by Charles Brousse
If you’re hungering to see one of the best late-20th century American musicals (arguably the best) presented with that unmistakeable Broadway panache—but without the effort and expense of a trip to Manhattan—here is your golden opportunity. In an extended run that closes on June 21, San Francisco’s American Conservatory Theater (A.C.T.) hosts a superb production of Stephen Sondheim’s A Little Night Music that should satisfy your craving—and then some.
Truth be told, this show’s position in the pantheon of American musical theater is something of an enigma. Although the 1973 Broadway debut received six Tonys (including Best Musical), along with numerous other critics’ awards, and seemed to please audiences once they were in the theater, it ran for only 601 performances—fairly brief by New York standards, and its revivals have been similarly limited.
So, what explains the disconnect? My guess is that it’s mostly a public perception that even though the creative team is 100 percent native born, the show is not American enough. Certainly, its formative influences are foreign. Hugh Wheeler’s book and Sondheim’s lyrics closely mirror the content of Swedish director Ingmar Bergman’s acclaimed 1955 film, Smiles of a Summer Night, a sophisticated romantic comedy in which lust, love and despair intertwine among a group of affluent Swedes gathered on a country estate for the annual Midsummer celebration. The musical’s title is a direct English translation of “Eine Kleine Nachtmusik,” the popular name given to Mozart’s “Serenade in G Major.” Sondheim’s score, with its unusual reliance on minor key three-quarter time waltz tempos has antecedents in Ravel, Weill and other European composers.
A second damaging perception has been that Night Music is lugubrious to the point of boredom. From what I’ve read, director Harold Prince’s original Broadway version was exceptionally slow-paced, and others have followed his example. This extended to the show’s hit song, “Send in the Clowns,” which potential ticket-buyers took as a signal that they would be in for a long evening.
Sophisticated? Foreign? Slow-moving? That’s not what Americans look for in a genre they think they own!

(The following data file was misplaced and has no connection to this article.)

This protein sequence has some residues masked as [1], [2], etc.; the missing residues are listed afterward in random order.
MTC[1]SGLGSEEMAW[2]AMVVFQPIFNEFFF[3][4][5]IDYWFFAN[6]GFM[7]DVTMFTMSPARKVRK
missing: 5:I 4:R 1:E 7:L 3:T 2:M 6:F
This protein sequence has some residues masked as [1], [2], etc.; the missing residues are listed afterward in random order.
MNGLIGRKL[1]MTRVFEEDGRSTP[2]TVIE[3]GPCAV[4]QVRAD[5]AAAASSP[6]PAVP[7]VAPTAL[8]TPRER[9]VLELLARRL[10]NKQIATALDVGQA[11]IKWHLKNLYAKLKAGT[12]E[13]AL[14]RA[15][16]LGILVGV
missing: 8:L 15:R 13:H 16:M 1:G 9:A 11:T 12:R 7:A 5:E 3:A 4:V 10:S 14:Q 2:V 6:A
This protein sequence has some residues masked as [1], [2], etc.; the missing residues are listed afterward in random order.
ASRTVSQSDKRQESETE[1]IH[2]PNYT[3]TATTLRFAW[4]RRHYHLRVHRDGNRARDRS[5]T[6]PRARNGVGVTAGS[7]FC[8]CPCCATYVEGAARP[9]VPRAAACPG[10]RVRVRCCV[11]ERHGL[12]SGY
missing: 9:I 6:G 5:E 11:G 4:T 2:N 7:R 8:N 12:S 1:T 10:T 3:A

The American Conservatory Theater has done a number of things to restore the sparkle that was lost when Bergman’s comedy moved to the stage. First and foremost, director Mark Lamos keeps the action moving at a nice clip—brisk, but not to the point that the underlying poignancy is compromised. Music director Wayne Barker adds a vital dimension by keeping his orchestral tempos a bit livelier than usual. Together, the two blend to make the show look and sound more like the dynamic Sondheim of Company than a slow-moving Chekhovian knockoff.
All of the production elements are of the highest quality. They include an impressive (and flexible) scenic design by Riccardo Hernandez that utilizes every inch of the company’s capacious stage, an elegant lighting plot by Robert Wierzel, an assortment of attractive costumes from designer Candice Donnelly and a live (though hidden) group of seven instrumentalists whose rich sound belies their small number.
Of the large cast of actors/singers, given my space limitations, I can say very little, except that they are thorough professionals—even 14-year-old Brigid O’Brien, who cut her performance teeth in Marin’s Mountain Play—and several have extensive experience on top New York stages. Karen Ziemba’s quietly introspective delivery of “Clowns” is just what the song requires, and Marissa McGowan brings down the house with her defiant assertion of independence in “The Miller’s Son.” In the end, though, everyone involved has a part in making this production of A Little Night Music one for the history books.
Charles Brousse can be reached at firstname.lastname@example.org.